Screenshot of Lynx ability to display content of imagemaps


Unfortunately, the range of screenreading software i am able to test is quite small at this moment. I tried it with pwWebspeak, but it is only reading out the alternate text of the image. No hint at all, that this could be an imagemap. I'll try to make some tests with other software soon. Watch out for an update at minzweb.

Special cases

Turning off images in graphical browsers

Screenshot of graphical browser with image display turned offWow, we are almost there, I thought. But then I turned off images in my graphical browser (did so with Opera 7.5b, Mozilla 1.5, Internet Explorer 6 and one very old browser (no, I am not saying its name)). The only thing that shows up is the alternate text of the imagemap itself. None of the specified alts for the areas are displayed. Of course, your cursor is still turned to a pointer and the tooltip pops up while hovering over the areas, but I expected all alternate texts to appear on screen.

First thing I assumed was, that it could come from the fact I am using rather complicated polygone areas, and the browser just does not know where to display the text. So I tried it with another imagemap, with some huge rectangular areas. Same behaviour. Unbelievable, but true, Internet Explorer is the only browser that displays the dynamic link outlines (for example if you are tabbing through the page). All other tested browsers fail and you have to observe carefully your status bar to see, that you are actually tabbing through hyperlinks.

Screenshot of Internet Explorer displaying the dynamic link outline

Now, it can get even more worse. I was following a discussion over at Anne's Weblog about Markup & Style. He talked about the probable deprecation of width and height attributes in image elements. Well then, let's just try it out and see what happens. The main difference can only be seen when images are turned off. But then, here we go. The image is downsized. You have just the alternate text of the image being displayed in a small box. No other whitespace, no areas, no cursor to change to a pointer, no tooltips. Nothing.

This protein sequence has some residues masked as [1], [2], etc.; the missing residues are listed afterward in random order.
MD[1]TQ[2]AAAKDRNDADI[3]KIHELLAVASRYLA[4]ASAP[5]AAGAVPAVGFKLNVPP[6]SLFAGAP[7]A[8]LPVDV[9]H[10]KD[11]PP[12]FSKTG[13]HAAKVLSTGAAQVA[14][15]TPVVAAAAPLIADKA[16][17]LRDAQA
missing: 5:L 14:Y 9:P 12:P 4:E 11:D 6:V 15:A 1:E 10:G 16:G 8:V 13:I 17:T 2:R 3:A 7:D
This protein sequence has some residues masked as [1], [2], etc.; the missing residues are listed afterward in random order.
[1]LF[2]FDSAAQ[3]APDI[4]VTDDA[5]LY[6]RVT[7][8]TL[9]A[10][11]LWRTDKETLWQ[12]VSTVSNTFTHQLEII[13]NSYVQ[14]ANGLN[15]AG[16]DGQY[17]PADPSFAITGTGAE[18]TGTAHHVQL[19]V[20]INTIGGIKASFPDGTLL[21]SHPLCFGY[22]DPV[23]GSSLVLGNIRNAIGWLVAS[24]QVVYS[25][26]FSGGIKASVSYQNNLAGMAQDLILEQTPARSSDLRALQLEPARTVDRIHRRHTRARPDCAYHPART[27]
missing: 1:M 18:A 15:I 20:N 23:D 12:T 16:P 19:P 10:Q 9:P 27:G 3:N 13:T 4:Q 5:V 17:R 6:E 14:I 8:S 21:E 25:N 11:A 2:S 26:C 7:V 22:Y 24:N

Screenshot of imagemap with no width and height specified Screenshot of imagemap with no width and height specified in Internet Explorer. Dynamic link outlines are still displayed while tabbing I think it is worth an note, that Internet Explorer is nonetheless displaying the dynamic link outlines while you are tabbing through the page

Further notes

Besides all that, I made a test with Opera's Small Screen rendering. The image was downsized, but displayed. Unfortunately, the map areas weren't recalculated, so the whole imagemap was covered by the area of zip code region 2, 3, 4 and 9.

Apart from that, I cannot tell you how imagemaps are treated by Cellphones or PDAs


Given the somewhat strange behaviour of graphical browsers with images turned off, it seems to be inevitable to provide a fallback solution in the form of redundant text-links which simply duplicates information that is already there. What a pity!

Go figure

I have put up two testfiles for you, so you can run your own tests. Feel free.

  1. Imagemap with width and height specified.
  2. Imagemap without width and height attributes.